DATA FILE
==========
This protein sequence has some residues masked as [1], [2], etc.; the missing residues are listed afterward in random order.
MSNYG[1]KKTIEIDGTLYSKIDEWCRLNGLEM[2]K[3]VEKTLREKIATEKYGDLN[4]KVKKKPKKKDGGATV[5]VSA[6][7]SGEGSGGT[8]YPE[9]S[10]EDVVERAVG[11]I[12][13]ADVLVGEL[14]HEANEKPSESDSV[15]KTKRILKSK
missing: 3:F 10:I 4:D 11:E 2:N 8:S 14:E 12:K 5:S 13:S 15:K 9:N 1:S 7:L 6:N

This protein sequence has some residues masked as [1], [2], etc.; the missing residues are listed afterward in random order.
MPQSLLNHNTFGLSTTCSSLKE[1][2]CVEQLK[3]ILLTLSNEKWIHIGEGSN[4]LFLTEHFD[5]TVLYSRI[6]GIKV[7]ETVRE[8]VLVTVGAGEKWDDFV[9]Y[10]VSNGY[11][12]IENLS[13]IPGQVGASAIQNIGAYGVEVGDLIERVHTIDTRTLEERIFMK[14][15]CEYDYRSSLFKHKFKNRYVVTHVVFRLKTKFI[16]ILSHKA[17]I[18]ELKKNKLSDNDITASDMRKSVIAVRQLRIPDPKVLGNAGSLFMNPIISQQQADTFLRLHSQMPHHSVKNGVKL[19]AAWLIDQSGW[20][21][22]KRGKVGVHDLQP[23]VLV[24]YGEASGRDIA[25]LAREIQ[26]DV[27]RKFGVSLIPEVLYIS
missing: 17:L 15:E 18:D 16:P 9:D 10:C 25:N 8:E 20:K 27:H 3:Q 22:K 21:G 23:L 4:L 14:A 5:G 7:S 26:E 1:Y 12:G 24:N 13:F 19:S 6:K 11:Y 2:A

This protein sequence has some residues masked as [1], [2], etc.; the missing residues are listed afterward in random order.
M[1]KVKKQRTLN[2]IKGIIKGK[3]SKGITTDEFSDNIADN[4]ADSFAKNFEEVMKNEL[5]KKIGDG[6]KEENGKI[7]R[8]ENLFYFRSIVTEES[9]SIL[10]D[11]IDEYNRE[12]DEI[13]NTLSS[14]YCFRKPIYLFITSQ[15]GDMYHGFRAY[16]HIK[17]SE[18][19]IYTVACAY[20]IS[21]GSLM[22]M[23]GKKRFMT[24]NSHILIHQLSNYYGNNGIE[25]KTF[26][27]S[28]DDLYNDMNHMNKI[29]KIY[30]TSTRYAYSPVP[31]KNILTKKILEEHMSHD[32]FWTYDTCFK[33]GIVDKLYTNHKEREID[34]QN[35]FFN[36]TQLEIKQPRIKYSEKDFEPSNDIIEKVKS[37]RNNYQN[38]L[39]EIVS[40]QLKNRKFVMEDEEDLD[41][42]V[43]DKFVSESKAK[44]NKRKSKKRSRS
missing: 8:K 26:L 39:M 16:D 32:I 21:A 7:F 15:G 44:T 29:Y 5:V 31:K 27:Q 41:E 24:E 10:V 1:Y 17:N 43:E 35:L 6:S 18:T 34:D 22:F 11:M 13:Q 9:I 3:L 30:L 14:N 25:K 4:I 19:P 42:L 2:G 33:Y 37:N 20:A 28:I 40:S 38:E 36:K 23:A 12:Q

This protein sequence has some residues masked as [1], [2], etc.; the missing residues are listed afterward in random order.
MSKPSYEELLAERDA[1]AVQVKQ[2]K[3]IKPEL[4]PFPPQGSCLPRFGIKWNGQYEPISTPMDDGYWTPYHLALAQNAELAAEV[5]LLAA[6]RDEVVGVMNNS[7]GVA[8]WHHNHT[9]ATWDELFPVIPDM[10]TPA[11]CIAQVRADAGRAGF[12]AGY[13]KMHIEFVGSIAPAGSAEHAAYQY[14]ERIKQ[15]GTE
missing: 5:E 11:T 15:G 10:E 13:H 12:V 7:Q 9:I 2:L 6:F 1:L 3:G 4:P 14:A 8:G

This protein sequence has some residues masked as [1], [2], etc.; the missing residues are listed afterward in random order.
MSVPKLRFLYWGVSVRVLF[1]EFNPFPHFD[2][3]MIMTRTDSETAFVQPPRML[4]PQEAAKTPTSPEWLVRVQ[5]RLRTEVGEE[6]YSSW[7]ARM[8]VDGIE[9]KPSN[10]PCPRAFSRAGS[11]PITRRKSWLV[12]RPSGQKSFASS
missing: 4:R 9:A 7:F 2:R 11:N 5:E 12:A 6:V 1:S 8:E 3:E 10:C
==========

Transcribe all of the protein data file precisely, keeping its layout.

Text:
This protein sequence has some residues masked as [1], [2], etc.; the missing residues are listed afterward in random order.
MSNYG[1]KKTIEIDGTLYSKIDEWCRLNGLEM[2]K[3]VEKTLREKIATEKYGDLN[4]KVKKKPKKKDGGATV[5]VSA[6][7]SGEGSGGT[8]YPE[9]S[10]EDVVERAVG[11]I[12][13]ADVLVGEL[14]HEANEKPSESDSV[15]KTKRILKSK
missing: 3:F 10:I 4:D 11:E 2:N 8:S 14:E 12:K 5:S 13:S 15:K 9:N 1:S 7:L 6:N

This protein sequence has some residues masked as [1], [2], etc.; the missing residues are listed afterward in random order.
MPQSLLNHNTFGLSTTCSSLKE[1][2]CVEQLK[3]ILLTLSNEKWIHIGEGSN[4]LFLTEHFD[5]TVLYSRI[6]GIKV[7]ETVRE[8]VLVTVGAGEKWDDFV[9]Y[10]VSNGY[11][12]IENLS[13]IPGQVGASAIQNIGAYGVEVGDLIERVHTIDTRTLEERIFMK[14][15]CEYDYRSSLFKHKFKNRYVVTHVVFRLKTKFI[16]ILSHKA[17]I[18]ELKKNKLSDNDITASDMRKSVIAVRQLRIPDPKVLGNAGSLFMNPIISQQQADTFLRLHSQMPHHSVKNGVKL[19]AAWLIDQSGW[20][21][22]KRGKVGVHDLQP[23]VLV[24]YGEASGRDIA[25]LAREIQ[26]DV[27]RKFGVSLIPEVLYIS
missing: 17:L 15:E 18:D 16:P 9:D 10:C 25:N 8:E 20:K 27:H 3:Q 22:K 21:G 23:L 4:L 14:A 5:G 7:S 26:E 1:Y 12:G 24:N 13:F 19:S 6:K 11:Y 2:A

This protein sequence has some residues masked as [1], [2], etc.; the missing residues are listed afterward in random order.
M[1]KVKKQRTLN[2]IKGIIKGK[3]SKGITTDEFSDNIADN[4]ADSFAKNFEEVMKNEL[5]KKIGDG[6]KEENGKI[7]R[8]ENLFYFRSIVTEES[9]SIL[10]D[11]IDEYNRE[12]DEI[13]NTLSS[14]YCFRKPIYLFITSQ[15]GDMYHGFRAY[16]HIK[17]SE[18][19]IYTVACAY[20]IS[21]GSLM[22]M[23]GKKRFMT[24]NSHILIHQLSNYYGNNGIE[25]KTF[26][27]S[28]DDLYNDMNHMNKI[29]KIY[30]TSTRYAYSPVP[31]KNILTKKILEEHMSHD[32]FWTYDTCFK[33]GIVDKLYTNHKEREID[34]QN[35]FFN[36]TQLEIKQPRIKYSEKDFEPSNDIIEKVKS[37]RNNYQN[38]L[39]EIVS[40]QLKNRKFVMEDEEDLD[41][42]V[43]DKFVSESKAK[44]NKRKSKKRSRS
missing: 8:K 26:L 39:M 16:D 32:I 21:A 7:F 15:G 44:T 29:Y 5:V 31:K 27:Q 41:E 24:E 10:V 1:Y 17:N 43:E 35:L 6:S 18:T 34:D 22:F 11:M 13:Q 9:I 3:L 30:L 14:N 25:K 4:I 19:P 42:L 2:G 33:Y 37:N 20:A 28:I 40:S 38:E 36:K 23:A 12:Q

This protein sequence has some residues masked as [1], [2], etc.; the missing residues are listed afterward in random order.
MSKPSYEELLAERDA[1]AVQVKQ[2]K[3]IKPEL[4]PFPPQGSCLPRFGIKWNGQYEPISTPMDDGYWTPYHLALAQNAELAAEV[5]LLAA[6]RDEVVGVMNNS[7]GVA[8]WHHNHT[9]ATWDELFPVIPDM[10]TPA[11]CIAQVRADAGRAGF[12]AGY[13]KMHIEFVGSIAPAGSAEHAAYQY[14]ERIKQ[15]GTE
missing: 5:E 11:T 15:G 10:E 13:H 12:V 7:Q 9:I 2:L 6:F 1:L 3:G 4:P 14:A 8:G

This protein sequence has some residues masked as [1], [2], etc.; the missing residues are listed afterward in random order.
MSVPKLRFLYWGVSVRVLF[1]EFNPFPHFD[2][3]MIMTRTDSETAFVQPPRML[4]PQEAAKTPTSPEWLVRVQ[5]RLRTEVGEE[6]YSSW[7]ARM[8]VDGIE[9]KPSN[10]PCPRAFSRAGS[11]PITRRKSWLV[12]RPSGQKSFASS
missing: 4:R 9:A 7:F 2:R 11:N 5:E 12:A 6:V 1:S 8:E 3:E 10:C